As the climate changes, there is a growing need to understand how climate variability will affect threatened and endangered species. Wild primate populations may have a low capacity to adapt to climate change due to their highly fragmented ecosystems and limited ability to shift their geographic distribution. To understand which primate species may be most impacted by climate variability, researchers with the SNAPP Primate Life Histories working group studied seven wild populations in the tropics. Their new paper, published recently in Global Change Biology, provides a quantitative basis for predicting how climate change might impact the survival and fertility rates of these primate populations over the long-term.
The researchers found that most primate survival and fertility rates had low sensitivity to climate variability. The fertility rates of three primate species showed strong sensitivity to climate variability, likely due to their strong seasonal breeding patterns. The findings suggest that moderate changes in the climate system will unlikely be the primary cause of extinction risk in most primate species. Primates are at a higher risk of extinction from indirect effects of climate change, such as habitat loss, disease, and declining ecosystem health.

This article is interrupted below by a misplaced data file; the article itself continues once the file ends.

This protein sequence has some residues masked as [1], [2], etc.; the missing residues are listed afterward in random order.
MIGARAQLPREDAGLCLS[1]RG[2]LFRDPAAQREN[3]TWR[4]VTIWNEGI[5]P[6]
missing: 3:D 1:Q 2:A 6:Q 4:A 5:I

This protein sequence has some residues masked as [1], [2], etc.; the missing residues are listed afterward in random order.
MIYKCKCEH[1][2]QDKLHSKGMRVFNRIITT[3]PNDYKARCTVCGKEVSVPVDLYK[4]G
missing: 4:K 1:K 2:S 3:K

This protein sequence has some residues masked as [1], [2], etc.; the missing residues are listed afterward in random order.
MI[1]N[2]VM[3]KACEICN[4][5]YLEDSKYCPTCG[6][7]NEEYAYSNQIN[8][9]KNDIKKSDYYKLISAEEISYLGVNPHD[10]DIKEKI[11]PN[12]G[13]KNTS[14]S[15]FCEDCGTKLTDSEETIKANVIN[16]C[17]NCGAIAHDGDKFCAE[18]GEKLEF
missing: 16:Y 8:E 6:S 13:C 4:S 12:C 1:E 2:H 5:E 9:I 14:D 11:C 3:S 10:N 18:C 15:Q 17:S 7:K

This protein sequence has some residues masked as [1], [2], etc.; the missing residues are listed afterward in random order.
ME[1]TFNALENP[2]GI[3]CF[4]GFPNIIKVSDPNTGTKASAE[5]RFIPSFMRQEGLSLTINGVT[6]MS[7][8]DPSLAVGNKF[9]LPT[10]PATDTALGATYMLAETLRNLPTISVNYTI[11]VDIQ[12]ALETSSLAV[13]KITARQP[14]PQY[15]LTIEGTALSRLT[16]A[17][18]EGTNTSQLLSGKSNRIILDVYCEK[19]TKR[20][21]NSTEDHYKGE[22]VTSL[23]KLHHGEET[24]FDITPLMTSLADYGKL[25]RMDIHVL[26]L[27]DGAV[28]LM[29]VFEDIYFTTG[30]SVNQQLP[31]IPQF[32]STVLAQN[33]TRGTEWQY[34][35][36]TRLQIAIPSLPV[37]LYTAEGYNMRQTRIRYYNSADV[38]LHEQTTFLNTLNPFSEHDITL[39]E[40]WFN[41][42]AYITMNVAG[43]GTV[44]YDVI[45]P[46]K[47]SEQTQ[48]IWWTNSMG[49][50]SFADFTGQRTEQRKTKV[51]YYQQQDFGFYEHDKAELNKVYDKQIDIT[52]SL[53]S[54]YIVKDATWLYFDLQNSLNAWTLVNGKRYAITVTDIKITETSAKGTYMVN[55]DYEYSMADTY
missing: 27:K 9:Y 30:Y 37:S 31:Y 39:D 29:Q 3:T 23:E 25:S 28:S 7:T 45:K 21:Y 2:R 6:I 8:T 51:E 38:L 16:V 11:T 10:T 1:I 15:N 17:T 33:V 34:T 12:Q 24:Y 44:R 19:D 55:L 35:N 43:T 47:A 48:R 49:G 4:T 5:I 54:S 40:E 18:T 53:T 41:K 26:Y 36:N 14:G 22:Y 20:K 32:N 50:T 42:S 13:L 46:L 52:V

Does climate variability influence the demography of wild primates? Evidence from long-term life-history data in seven species
Campos, F.A., Morris, W.F., Alberts, S.C., Altmann, J., Brockman, D.K., Cords, M., Pusey, A., Stoinski, T.S., Strier, K.B., Fedigan, L.M.
Global Change Biology, June 2017, doi: 10.1111/gcb.13754